Consider these: Indian Oil Corporation, the state-owned oil marketing company, has around 9,000 cases pending in various courts across the country - bulk of them being five to 10 years old. "An estimated Rs 5,000-Rs 10,000 crore is stuck in these cases that include tax and commercial disputes," says Deepak Dhawan, executive director (legal), Indian Oil Corporation.
There are around 30 million pending cases across the judicial system. Around 400 positions of judge in the Supreme Court and various high courts are waiting to be filled up. According to the 253rd Law Commission report, submitted in January last year, of the total 32,656 civil suits pending in the five high courts with original jurisdiction, a little more than half (16,884) or 51.7 per cent are commercial disputes.
This is also reflected in India's dismal track record in Ease of Doing Business Rank (2016) - the country is placed at the 178th position (among 189 countries) when it comes to enforcing of contracts. In resolving insolvencies, India is at the 136th place. When quizzed on the impact of high pendency rate of cases in country's courts, the India legal head of a US-headquartered multinational manufacturing company is quick to point out that "litigation related to tax and intellectual property protection is among the biggest concerns from an MNC perspective."
A corporate lawyer, closely involved with cross-border M&A deals, concedes that most foreign clients consider getting entangled in the judicial system as "big" business risk while investing in India. Most large corporate houses have seen sizable jump in their annual legal budget over the last four-five years. For instance, Sun Pharma's annual legal budget ballooned almost five times - from Rs 308 crore in 2012 to Rs 1,424 crore in 2015. The legal expense of Reliance Industries has nearly doubled between 2012 (Rs 749 crore) and 2015 (Rs 1,242 crore).
Both the executive and the judiciary - despite mutual differences - realise that desperate times call for desperate measures. To cut the long shadow of pendency of cases across the judicial system, there is a move to re-appoint retired judges on an ad hoc basis in high courts. The government is also in the process of expediting the appointment process of judges. Legislative measures - such as setting up of new commercial courts in various states, or amendments to the Arbitration and Conciliation Act, 1996 - are expected to infuse fresh blood into the overstretched judicial infrastructure.
A look at the age of tax cases disposed of by the Supreme Court in 2015 is symptomatic of pendency malaise affecting the judicial system. Around 80 per cent of the cases were more than eight years old. The oldest case disposed of went way back to 1997. But the number of tax cases coming up before the Supreme Court has been growing over the years, point out legal experts. According to data collected by the Vidhi Centre for Legal Policy on tax cases filed in the Supreme Court in 2014 - 1,869 related to direct tax and 1,530 pertained to indirect tax. In addition, there were 646 arbitration matters, 539 related to mercantile law, commercial transactions and banking, and 327 to company law, MRTP and allied matters.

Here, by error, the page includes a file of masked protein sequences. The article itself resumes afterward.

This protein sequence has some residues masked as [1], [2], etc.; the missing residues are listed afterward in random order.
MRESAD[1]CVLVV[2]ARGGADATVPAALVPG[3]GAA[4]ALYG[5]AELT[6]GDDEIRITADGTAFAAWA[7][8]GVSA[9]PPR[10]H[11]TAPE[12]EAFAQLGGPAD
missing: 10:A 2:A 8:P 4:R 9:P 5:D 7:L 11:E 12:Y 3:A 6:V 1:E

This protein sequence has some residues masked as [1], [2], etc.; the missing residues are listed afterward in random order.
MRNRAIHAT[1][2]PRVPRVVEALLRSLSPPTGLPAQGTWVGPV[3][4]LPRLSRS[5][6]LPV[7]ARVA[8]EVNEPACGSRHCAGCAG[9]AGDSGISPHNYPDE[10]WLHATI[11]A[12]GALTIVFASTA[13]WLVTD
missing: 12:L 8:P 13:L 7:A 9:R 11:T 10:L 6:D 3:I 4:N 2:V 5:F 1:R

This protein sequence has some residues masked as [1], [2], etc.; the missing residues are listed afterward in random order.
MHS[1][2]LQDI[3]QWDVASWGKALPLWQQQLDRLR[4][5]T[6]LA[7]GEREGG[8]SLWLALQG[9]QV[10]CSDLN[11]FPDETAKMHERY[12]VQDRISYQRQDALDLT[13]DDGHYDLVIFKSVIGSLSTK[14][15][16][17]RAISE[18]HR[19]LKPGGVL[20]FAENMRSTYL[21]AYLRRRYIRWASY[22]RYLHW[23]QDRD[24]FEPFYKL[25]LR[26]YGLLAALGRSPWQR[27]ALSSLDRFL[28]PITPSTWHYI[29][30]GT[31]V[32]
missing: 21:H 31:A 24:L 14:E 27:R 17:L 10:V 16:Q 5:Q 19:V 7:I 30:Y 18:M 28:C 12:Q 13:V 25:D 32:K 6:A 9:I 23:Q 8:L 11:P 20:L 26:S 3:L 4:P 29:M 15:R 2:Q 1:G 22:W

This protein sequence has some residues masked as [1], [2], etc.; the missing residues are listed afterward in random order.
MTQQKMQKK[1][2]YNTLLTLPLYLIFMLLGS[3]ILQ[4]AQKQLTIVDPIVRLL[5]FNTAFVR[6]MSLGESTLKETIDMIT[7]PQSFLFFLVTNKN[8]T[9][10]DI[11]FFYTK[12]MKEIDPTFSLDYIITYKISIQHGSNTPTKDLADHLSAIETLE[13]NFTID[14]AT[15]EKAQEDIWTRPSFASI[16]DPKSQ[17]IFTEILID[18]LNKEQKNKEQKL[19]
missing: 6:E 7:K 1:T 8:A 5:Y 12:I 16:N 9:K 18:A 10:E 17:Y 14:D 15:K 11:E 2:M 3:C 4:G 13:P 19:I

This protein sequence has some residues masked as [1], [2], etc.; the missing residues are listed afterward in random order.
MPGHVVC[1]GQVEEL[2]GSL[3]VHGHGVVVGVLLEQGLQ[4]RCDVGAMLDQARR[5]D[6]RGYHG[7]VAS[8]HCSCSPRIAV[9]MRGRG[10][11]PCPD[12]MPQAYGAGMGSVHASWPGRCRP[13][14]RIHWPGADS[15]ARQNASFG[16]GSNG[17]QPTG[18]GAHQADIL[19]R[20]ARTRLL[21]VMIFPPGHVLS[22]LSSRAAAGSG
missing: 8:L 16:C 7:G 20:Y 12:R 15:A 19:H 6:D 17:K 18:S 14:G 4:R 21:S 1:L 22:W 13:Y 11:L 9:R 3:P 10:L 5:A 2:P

Kumar points out that a special tax bench has a trickle-down effect on other pending tax litigation in different courts across the country. "They set a precedent, clarifying several points of dispute," he adds.
Surya Prakash, fellow and programme director at Daksh, a not-for-profit agency working on the Rule of Law Project to study the problem of pendency of cases within the Indian legal system, says there is a need for special effort to tackle cases relating to petitions for winding up or dissolution of companies in high courts. "Company petitions seem to take the longest in most high courts. For instance, in the Karnataka High Court the average pendency is six years, though such cases make up not more than one per cent of the total workload of the high court," says Prakash. Similarly, tax cases too figure on the list of case types with the most pendency in high courts. For instance in the Karnataka High Court, tax cases on an average pend for four years. Tax cases, too, don't make up more than one per cent of the total workload of the high courts, say tax experts. The way forward, suggest corporate counsels, is to train high court judges to deal with specialised disputes, especially those relating to taxes and intellectual property rights.
"Just making improvements in legislation is not sufficient. There is a need to invest in physical judicial infrastructure and appoint more judges across courts" says Dhawan. Clearly, there are miles to go on the road to curtail the shadow of pendency of cases on businesses.